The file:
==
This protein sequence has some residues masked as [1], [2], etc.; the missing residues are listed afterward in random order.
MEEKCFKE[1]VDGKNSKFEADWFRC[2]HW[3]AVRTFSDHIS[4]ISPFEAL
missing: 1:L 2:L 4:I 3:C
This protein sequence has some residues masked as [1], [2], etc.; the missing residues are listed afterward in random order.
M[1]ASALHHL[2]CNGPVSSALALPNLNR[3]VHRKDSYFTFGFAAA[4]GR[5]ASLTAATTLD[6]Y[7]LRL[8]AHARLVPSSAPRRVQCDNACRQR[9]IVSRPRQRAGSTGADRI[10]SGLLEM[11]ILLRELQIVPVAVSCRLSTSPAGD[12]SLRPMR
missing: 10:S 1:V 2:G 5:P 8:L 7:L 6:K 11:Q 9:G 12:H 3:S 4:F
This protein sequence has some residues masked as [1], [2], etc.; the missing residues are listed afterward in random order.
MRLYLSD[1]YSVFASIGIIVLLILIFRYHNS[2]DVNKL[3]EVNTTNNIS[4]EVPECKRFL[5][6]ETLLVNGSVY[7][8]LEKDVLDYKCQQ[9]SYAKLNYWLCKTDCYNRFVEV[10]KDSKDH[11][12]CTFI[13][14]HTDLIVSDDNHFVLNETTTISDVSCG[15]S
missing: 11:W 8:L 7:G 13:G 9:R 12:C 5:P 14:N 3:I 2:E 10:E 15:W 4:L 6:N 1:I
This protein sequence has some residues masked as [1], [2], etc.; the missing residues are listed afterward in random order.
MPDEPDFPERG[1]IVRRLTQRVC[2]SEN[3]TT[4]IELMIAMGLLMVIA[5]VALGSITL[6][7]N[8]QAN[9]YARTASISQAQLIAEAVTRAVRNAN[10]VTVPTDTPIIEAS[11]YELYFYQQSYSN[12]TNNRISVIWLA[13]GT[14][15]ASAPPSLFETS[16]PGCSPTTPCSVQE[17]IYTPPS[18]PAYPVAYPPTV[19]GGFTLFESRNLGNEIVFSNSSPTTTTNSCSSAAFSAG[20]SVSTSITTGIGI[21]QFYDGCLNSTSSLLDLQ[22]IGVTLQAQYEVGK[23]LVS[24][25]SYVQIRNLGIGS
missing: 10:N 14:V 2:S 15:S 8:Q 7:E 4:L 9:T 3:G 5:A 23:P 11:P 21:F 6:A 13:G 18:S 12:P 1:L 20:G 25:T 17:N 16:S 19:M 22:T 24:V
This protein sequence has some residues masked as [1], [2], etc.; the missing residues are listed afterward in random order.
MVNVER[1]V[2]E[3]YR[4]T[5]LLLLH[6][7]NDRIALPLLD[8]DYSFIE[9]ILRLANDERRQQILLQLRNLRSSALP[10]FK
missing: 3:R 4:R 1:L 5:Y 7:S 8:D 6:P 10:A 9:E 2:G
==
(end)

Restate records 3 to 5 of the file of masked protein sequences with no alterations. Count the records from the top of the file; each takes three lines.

This protein sequence has some residues masked as [1], [2], etc.; the missing residues are listed afterward in random order.
MRLYLSD[1]YSVFASIGIIVLLILIFRYHNS[2]DVNKL[3]EVNTTNNIS[4]EVPECKRFL[5][6]ETLLVNGSVY[7][8]LEKDVLDYKCQQ[9]SYAKLNYWLCKTDCYNRFVEV[10]KDSKDH[11][12]CTFI[13][14]HTDLIVSDDNHFVLNETTTISDVSCG[15]S
missing: 11:W 8:L 7:G 13:G 9:R 12:C 5:P 14:N 3:I 2:E 10:E 15:W 4:L 6:N 1:I
This protein sequence has some residues masked as [1], [2], etc.; the missing residues are listed afterward in random order.
MPDEPDFPERG[1]IVRRLTQRVC[2]SEN[3]TT[4]IELMIAMGLLMVIA[5]VALGSITL[6][7]N[8]QAN[9]YARTASISQAQLIAEAVTRAVRNAN[10]VTVPTDTPIIEAS[11]YELYFYQQSYSN[12]TNNRISVIWLA[13]GT[14][15]ASAPPSLFETS[16]PGCSPTTPCSVQE[17]IYTPPS[18]PAYPVAYPPTV[19]GGFTLFESRNLGNEIVFSNSSPTTTTNSCSSAAFSAG[20]SVSTSITTGIGI[21]QFYDGCLNSTSSLLDLQ[22]IGVTLQAQYEVGK[23]LVS[24][25]SYVQIRNLGIGS
missing: 10:N 14:V 2:S 15:S 8:Q 7:E 4:L 9:T 3:G 5:A 23:P 11:P 21:F 6:A 13:G 18:S 12:P 1:L 20:G 25:T 17:N 16:S 19:M 22:T 24:V
This protein sequence has some residues masked as [1], [2], etc.; the missing residues are listed afterward in random order.
MVNVER[1]V[2]E[3]YR[4]T[5]LLLLH[6][7]NDRIALPLLD[8]DYSFIE[9]ILRLANDERRQQILLQLRNLRSSALP[10]FK
missing: 3:R 4:R 1:L 5:Y 7:S 8:D 6:P 10:A 9:E 2:G